'Interpretation board' added to controversial Clive of India statue at centre of colonialism row
An information panel has been installed next to Shrewsbury's controversial Clive of India statue – nearly three years after the plan was originally agreed.
Shropshire Council said it would put the panel in place after its cabinet members decided against removing the statue, which stands in Shrewsbury's Square, in July 2020.
It said the panel would add "context to the colonial history of Robert Clive".
Shropshire Museum Service drafted the wording planned for the board – which was agreed by the cabinet members.
The council said that "relevant stakeholders" were consulted before the project was "unavoidably delayed" by the restrictions of Covid-19.
Speaking after the panel was installed today Rob Gittins, Shropshire Council cabinet member for culture and digital, said: “Current legislation surrounding contested history is to ‘retain and explain’ and Shropshire Council is working to that expectation.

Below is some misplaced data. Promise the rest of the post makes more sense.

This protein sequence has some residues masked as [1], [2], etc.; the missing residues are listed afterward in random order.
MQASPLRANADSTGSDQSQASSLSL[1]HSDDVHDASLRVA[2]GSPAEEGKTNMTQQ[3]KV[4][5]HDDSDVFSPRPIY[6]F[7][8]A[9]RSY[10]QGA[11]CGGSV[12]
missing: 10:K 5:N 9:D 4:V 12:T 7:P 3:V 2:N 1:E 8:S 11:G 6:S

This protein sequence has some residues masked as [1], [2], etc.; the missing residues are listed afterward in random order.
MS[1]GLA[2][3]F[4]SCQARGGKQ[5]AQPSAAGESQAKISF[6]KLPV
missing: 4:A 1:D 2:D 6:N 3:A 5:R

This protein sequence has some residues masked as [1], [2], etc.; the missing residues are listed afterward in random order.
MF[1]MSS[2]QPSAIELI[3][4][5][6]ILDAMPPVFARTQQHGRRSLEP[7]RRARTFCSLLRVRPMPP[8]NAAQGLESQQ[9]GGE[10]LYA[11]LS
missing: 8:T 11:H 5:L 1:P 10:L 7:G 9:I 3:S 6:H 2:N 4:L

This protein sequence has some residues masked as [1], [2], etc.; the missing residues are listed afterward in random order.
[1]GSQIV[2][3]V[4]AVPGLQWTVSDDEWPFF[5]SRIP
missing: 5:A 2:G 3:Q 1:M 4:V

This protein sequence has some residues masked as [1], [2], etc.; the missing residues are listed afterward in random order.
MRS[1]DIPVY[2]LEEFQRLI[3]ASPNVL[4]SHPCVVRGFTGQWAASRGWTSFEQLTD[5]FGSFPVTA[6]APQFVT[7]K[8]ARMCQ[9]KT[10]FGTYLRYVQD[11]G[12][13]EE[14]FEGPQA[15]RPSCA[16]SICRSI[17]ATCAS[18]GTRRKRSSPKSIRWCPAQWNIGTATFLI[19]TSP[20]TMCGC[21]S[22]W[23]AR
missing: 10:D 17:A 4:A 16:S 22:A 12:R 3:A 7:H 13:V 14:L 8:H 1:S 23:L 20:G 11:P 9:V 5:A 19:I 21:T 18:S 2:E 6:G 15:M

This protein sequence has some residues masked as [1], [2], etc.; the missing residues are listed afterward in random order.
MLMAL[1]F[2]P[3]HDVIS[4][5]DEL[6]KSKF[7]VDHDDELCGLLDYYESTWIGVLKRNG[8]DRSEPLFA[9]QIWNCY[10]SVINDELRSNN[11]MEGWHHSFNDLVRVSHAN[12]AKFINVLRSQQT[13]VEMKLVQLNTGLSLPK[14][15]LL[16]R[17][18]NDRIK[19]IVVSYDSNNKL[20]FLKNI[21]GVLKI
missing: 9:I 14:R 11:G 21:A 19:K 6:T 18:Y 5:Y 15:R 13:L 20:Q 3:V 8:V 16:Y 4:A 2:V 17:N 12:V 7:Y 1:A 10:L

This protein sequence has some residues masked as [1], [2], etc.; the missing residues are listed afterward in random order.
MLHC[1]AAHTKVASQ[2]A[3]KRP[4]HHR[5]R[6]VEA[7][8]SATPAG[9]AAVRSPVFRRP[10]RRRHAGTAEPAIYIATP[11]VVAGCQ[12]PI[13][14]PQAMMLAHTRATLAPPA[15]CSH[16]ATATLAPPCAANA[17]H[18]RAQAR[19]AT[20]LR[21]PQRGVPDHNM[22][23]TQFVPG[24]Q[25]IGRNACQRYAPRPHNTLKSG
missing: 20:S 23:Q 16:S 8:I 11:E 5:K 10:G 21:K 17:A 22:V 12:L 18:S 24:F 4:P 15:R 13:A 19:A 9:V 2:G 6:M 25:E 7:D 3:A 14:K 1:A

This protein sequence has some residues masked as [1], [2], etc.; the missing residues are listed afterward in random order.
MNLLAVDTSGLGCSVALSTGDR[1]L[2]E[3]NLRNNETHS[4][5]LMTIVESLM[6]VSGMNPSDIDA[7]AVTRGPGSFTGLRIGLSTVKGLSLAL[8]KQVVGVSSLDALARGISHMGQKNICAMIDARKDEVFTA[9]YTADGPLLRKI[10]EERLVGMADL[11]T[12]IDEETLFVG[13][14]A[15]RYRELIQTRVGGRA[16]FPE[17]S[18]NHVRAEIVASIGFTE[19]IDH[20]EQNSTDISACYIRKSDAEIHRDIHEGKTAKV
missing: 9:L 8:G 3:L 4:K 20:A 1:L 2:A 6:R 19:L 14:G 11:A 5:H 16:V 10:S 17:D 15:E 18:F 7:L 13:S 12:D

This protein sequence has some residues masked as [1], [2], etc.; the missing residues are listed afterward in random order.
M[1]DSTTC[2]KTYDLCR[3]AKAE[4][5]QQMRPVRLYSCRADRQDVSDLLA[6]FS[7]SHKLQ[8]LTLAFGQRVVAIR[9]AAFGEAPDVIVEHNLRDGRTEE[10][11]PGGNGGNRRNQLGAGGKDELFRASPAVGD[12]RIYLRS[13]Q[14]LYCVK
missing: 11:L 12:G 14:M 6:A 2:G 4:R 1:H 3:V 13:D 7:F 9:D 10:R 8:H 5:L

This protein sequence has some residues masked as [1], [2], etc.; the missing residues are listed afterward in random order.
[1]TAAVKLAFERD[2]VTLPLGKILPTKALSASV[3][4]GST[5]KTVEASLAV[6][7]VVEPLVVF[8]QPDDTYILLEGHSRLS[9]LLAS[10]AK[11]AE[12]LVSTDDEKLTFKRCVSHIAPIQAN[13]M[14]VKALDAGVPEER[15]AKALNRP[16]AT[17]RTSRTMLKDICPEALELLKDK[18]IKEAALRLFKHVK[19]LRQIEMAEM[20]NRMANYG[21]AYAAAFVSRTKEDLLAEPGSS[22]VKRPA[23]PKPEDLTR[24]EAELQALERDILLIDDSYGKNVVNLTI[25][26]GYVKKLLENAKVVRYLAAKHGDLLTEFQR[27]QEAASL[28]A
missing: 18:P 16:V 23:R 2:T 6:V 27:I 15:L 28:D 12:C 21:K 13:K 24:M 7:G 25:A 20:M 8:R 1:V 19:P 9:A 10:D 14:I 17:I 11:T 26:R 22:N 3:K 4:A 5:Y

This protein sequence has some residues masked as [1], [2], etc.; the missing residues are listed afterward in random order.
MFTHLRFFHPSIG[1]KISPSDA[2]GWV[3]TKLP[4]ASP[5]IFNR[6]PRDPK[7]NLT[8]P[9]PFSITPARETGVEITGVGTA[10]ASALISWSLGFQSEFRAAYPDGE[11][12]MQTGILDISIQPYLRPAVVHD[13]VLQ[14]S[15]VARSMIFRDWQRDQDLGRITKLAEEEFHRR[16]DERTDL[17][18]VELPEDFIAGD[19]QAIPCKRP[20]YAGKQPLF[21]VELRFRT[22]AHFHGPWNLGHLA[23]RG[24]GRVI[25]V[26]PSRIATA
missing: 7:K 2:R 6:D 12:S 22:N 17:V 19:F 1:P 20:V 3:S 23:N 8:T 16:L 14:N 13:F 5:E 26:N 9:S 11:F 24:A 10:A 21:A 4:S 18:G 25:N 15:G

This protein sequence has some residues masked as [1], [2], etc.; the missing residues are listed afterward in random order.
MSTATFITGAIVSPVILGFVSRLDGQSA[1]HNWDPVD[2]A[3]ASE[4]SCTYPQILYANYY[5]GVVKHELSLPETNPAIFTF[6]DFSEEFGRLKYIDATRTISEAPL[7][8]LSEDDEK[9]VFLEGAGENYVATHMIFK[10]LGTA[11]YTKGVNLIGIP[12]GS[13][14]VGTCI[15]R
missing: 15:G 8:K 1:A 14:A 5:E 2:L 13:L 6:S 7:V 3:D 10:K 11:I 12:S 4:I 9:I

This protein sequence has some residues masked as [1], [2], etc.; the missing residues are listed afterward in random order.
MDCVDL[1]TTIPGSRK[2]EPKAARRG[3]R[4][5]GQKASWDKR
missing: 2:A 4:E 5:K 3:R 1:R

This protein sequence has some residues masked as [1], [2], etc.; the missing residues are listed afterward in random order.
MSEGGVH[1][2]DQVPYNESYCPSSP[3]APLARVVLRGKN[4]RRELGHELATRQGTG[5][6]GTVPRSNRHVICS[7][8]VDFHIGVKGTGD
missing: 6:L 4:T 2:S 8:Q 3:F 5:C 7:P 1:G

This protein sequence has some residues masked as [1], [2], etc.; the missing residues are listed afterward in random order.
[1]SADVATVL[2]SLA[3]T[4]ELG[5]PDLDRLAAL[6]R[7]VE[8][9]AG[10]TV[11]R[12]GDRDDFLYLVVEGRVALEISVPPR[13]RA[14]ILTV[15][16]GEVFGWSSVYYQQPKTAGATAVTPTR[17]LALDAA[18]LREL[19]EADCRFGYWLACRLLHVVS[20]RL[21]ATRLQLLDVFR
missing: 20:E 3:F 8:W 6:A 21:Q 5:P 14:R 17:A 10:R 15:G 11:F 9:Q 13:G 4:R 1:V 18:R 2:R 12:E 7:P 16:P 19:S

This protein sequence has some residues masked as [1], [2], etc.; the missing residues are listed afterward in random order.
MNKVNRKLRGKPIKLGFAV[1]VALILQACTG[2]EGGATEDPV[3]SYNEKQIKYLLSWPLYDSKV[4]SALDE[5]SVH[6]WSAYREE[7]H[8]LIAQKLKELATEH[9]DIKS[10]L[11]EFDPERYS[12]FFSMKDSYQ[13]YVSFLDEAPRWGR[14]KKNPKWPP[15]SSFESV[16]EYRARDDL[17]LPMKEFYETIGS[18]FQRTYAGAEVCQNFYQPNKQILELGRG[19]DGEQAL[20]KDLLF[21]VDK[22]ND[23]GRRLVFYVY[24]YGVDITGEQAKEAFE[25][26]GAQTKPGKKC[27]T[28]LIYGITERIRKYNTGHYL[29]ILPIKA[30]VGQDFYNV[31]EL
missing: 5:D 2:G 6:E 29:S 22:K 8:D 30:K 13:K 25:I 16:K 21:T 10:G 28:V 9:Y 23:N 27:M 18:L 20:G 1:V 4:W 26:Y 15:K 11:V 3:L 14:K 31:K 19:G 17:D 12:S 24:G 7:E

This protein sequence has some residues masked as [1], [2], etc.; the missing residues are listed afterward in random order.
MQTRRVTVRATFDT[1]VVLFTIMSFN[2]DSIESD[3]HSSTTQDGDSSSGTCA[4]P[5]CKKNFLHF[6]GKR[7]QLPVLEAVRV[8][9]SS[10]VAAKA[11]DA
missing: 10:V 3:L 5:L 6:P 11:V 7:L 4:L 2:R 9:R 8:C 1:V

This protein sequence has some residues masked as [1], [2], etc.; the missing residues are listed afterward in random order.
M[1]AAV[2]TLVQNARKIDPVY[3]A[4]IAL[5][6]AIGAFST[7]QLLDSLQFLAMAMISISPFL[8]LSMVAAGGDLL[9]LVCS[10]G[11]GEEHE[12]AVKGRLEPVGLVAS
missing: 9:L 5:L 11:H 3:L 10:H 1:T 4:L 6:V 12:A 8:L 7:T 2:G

“An interpretation panel has now been installed beside the statue in The Square. The text has been composed by the Shropshire Museums curatorial and interpretative team in consultation with interested parties and has been agreed by Shropshire Council cabinet members.
"Prior to the installation beside the statue the information was displayed close by in Shrewsbury Museum and Art Gallery."
Calls to remove the landmark came after the toppling of a statue of the slave trader Edward Colston in Bristol.
Campaigners had argued that Robert Clive should not be celebrated with such a prominent statue due to his role in establishing British colonial control of India through his involvement in the East India Company.
His rule as the first British Governor of Bengal saw widespread looting of the region’s wealth and treasures, and changes the company made to taxes and agricultural policies are said to have led to the Bengal Famine of 1770, which saw around a third of the region’s population starve to death.
But those in favour of keeping the statue argued its removal would be an attempt to erase him from Shrewsbury’s history, with Clive also having served as the town’s mayor and MP.